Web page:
New SEC breach rules: Thoughts on the 4-day disclosure
The Securities and Exchange Commission (SEC) made a significant decision last week. They voted in favor of implementing fresh regulations that will make it mandatory for publicly traded companies to report cybersecurity breaches in their systems to the government – within four days of determining that the incident will significantly impact their operations.
While the move aims to enhance transparency and accountability for businesses and their shareholders, we asked our team for the hot take. Are four days enough time? And what might public companies do differently? Here are thoughts from Ballistic General Partners Jake Seid and Roger Thornton.
Are four days really enough?
“This timeframe is going to be a challenge on several fronts and may be a bit misleading,” noted Ballistic GP Roger Thornton. “Assuming the notification is *after* determination, then four days is not a big problem. However, it often takes weeks or even months to fully investigate a breach, so those four days would not be as rapid as one would think.”
“One major problem that companies are going to have is the risk of an SEC inquiry challenging when that determination took place,” Thornton added. “One email early on in an investigation, hypothesizing the extent of the impact, would put a company in a very bad situation.”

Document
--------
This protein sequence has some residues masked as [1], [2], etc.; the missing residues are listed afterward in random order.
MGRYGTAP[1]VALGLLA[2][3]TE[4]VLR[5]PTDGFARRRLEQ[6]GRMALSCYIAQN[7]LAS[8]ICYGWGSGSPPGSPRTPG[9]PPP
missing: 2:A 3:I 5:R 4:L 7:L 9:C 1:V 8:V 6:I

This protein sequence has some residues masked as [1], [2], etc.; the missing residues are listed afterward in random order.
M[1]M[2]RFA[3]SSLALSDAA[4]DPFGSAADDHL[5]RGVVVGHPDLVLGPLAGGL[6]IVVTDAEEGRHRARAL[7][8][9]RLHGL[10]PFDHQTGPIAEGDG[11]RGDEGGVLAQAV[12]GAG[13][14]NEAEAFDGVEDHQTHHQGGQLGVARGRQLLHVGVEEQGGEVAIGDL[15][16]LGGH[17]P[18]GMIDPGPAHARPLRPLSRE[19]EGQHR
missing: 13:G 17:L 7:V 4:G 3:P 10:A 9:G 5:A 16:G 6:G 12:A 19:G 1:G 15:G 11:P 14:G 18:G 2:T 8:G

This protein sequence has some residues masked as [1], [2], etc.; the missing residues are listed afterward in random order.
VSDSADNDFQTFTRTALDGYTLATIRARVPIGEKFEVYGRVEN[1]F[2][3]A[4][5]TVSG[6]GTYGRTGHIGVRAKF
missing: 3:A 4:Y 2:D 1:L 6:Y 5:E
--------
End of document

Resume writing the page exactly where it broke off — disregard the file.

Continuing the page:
How might public companies adapt to the ruling?
“This ruling is going to fundamentally transform the Board of Directors of many companies,” said Ballistic GP Jake Seid. “In a similar way to how boards have brought in deep financial experts as audit committee chairs, public company boards will now need to bring in experts with deep cybersecurity expertise.”
“Just as financial experts on audit committees provide oversight and checks and balances on financial risk, cyber risk is now shoulder-to-shoulder with financial risk and needs the same level of expertise on the board to provide proper oversight,” Seid added.
How might security product adoption change in public companies?
“This will clearly force adoption of cybersecurity capabilities more evenly across the base of public companies,” suggested Thornton. “Today these capabilities are tipped heavily towards the Fortune 500 – the largest companies in the most heavily regulated industries.”
“This effort could end up being disruptive and harmful for a lot of companies, including the everyday companies that make up the majority of publicly listed firms. The solutions developed that keep large global financial banks secure, simply won’t scale down to the needs of the Russell 2000,” he went on.
“Innovations will be needed as the broader base of companies across more industries invest in cybersecurity capabilities,” Thornton said. “If this can be managed effectively it will ultimately be a windfall for the entire economy.”